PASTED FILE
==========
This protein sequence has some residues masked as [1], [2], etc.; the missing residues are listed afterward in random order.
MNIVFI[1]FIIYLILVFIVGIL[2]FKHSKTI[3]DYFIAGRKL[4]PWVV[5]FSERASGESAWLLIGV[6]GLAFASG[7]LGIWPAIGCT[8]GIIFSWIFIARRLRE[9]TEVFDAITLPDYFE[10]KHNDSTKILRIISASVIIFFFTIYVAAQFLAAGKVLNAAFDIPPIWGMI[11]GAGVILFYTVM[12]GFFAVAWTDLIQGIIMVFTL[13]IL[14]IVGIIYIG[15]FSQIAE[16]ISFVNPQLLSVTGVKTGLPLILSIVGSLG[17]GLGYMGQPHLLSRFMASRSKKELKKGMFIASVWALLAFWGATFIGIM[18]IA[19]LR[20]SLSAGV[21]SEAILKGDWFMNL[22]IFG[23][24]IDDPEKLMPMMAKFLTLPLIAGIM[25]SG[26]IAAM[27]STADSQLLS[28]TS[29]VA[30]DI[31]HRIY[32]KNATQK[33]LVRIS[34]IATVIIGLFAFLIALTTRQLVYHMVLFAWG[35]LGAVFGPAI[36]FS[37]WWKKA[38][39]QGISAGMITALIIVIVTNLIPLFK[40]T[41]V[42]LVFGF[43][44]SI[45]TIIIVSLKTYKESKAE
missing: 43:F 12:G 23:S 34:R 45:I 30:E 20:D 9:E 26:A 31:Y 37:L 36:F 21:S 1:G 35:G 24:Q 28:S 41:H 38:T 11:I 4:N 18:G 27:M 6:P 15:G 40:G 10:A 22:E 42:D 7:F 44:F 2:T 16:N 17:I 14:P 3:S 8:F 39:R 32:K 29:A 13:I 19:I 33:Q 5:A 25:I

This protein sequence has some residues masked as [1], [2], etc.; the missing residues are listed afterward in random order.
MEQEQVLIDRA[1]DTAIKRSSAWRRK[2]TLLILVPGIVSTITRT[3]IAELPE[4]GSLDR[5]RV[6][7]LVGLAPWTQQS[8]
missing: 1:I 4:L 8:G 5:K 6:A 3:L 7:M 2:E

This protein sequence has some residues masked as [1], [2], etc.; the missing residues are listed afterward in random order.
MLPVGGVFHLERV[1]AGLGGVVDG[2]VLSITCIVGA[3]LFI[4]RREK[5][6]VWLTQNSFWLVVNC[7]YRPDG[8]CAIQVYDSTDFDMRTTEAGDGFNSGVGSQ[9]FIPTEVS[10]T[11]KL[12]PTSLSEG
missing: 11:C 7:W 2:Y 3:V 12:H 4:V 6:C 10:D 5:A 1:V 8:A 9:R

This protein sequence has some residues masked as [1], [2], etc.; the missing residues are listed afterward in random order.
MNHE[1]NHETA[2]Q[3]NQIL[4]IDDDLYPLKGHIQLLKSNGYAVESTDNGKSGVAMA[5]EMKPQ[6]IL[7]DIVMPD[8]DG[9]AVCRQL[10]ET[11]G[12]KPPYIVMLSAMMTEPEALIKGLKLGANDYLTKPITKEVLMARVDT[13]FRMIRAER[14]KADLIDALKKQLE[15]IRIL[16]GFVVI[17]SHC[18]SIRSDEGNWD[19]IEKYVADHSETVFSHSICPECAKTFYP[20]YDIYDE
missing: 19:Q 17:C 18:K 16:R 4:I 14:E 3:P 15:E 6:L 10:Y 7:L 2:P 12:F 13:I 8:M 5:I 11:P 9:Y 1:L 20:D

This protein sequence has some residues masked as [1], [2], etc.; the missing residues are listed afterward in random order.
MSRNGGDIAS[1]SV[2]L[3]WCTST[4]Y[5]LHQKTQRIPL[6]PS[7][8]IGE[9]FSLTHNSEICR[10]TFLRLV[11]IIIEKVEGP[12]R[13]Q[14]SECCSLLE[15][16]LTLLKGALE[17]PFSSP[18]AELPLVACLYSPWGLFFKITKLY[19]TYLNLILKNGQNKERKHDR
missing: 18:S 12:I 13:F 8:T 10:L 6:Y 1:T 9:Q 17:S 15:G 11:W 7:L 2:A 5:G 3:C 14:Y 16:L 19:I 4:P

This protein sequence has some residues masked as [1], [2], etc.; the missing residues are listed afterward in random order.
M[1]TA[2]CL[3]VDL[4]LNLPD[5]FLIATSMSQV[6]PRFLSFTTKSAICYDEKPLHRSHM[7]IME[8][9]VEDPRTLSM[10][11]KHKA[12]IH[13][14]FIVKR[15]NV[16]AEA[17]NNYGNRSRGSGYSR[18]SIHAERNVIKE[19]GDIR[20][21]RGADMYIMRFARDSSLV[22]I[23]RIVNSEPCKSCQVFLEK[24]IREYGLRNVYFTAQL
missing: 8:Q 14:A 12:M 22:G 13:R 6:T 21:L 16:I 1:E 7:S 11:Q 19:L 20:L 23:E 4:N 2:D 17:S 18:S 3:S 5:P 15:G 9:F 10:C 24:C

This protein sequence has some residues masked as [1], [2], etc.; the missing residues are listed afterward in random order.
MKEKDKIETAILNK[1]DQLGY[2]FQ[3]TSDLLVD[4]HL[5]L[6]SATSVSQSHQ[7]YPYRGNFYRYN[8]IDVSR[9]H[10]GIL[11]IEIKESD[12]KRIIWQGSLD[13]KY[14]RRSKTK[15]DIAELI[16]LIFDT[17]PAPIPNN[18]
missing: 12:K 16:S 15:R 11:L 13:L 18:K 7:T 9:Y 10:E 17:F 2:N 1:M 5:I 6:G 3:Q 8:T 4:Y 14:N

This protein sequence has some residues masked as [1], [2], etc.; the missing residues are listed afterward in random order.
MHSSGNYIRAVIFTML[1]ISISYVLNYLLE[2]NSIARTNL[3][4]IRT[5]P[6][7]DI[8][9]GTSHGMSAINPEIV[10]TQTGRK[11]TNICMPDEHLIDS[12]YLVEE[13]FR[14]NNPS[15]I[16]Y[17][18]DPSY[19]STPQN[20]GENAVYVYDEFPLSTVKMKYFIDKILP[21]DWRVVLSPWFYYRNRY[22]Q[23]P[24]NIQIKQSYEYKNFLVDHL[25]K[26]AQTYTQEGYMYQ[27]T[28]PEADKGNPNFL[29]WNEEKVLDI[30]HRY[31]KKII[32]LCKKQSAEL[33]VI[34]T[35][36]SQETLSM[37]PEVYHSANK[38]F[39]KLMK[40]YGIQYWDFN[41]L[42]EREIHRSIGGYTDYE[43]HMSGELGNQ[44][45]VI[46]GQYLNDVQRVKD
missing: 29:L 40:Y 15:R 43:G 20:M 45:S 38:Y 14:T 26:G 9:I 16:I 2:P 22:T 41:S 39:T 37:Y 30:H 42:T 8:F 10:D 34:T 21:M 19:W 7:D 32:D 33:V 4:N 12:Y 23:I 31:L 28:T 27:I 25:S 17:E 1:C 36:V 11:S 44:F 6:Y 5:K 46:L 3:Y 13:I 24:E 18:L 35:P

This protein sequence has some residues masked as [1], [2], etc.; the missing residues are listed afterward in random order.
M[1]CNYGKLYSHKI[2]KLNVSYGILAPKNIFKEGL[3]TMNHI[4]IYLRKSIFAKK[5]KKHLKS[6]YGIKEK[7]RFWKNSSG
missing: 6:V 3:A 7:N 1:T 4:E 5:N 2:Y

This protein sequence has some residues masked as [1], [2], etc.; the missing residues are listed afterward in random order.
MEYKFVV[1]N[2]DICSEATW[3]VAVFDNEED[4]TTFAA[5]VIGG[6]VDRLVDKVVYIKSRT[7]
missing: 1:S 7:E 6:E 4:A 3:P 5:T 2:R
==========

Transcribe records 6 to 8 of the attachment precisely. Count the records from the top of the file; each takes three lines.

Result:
This protein sequence has some residues masked as [1], [2], etc.; the missing residues are listed afterward in random order.
M[1]TA[2]CL[3]VDL[4]LNLPD[5]FLIATSMSQV[6]PRFLSFTTKSAICYDEKPLHRSHM[7]IME[8][9]VEDPRTLSM[10][11]KHKA[12]IH[13][14]FIVKR[15]NV[16]AEA[17]NNYGNRSRGSGYSR[18]SIHAERNVIKE[19]GDIR[20][21]RGADMYIMRFARDSSLV[22]I[23]RIVNSEPCKSCQVFLEK[24]IREYGLRNVYFTAQL
missing: 8:Q 14:A 12:M 22:G 13:R 6:T 21:L 16:I 1:E 7:S 11:Q 19:L 20:L 23:E 4:N 2:D 17:S 18:S 3:S 5:P 15:G 9:F 10:C 24:C

This protein sequence has some residues masked as [1], [2], etc.; the missing residues are listed afterward in random order.
MKEKDKIETAILNK[1]DQLGY[2]FQ[3]TSDLLVD[4]HL[5]L[6]SATSVSQSHQ[7]YPYRGNFYRYN[8]IDVSR[9]H[10]GIL[11]IEIKESD[12]KRIIWQGSLD[13]KY[14]RRSKTK[15]DIAELI[16]LIFDT[17]PAPIPNN[18]
missing: 12:K 16:S 15:R 11:L 13:L 18:K 7:T 9:Y 10:E 17:F 2:N 1:M 5:I 6:G 3:Q 8:T 4:Y 14:N

This protein sequence has some residues masked as [1], [2], etc.; the missing residues are listed afterward in random order.
MHSSGNYIRAVIFTML[1]ISISYVLNYLLE[2]NSIARTNL[3][4]IRT[5]P[6][7]DI[8][9]GTSHGMSAINPEIV[10]TQTGRK[11]TNICMPDEHLIDS[12]YLVEE[13]FR[14]NNPS[15]I[16]Y[17][18]DPSY[19]STPQN[20]GENAVYVYDEFPLSTVKMKYFIDKILP[21]DWRVVLSPWFYYRNRY[22]Q[23]P[24]NIQIKQSYEYKNFLVDHL[25]K[26]AQTYTQEGYMYQ[27]T[28]PEADKGNPNFL[29]WNEEKVLDI[30]HRY[31]KKII[32]LCKKQSAEL[33]VI[34]T[35][36]SQETLSM[37]PEVYHSANK[38]F[39]KLMK[40]YGIQYWDFN[41]L[42]EREIHRSIGGYTDYE[43]HMSGELGNQ[44][45]VI[46]GQYLNDVQRVKD
missing: 29:L 40:Y 15:R 43:G 20:M 45:S 38:Y 14:T 26:G 9:I 16:I 2:P 22:T 41:S 39:T 37:Y 30:H 42:T 8:F 10:D 34:T 21:M 19:W 7:D 32:D 33:V 4:N 12:Y 23:I 31:L 28:T 27:I 25:S 17:E 1:C 36:V 11:S 44:F 6:Y 5:K 46:L 3:Y 13:I 24:E 18:L 35:P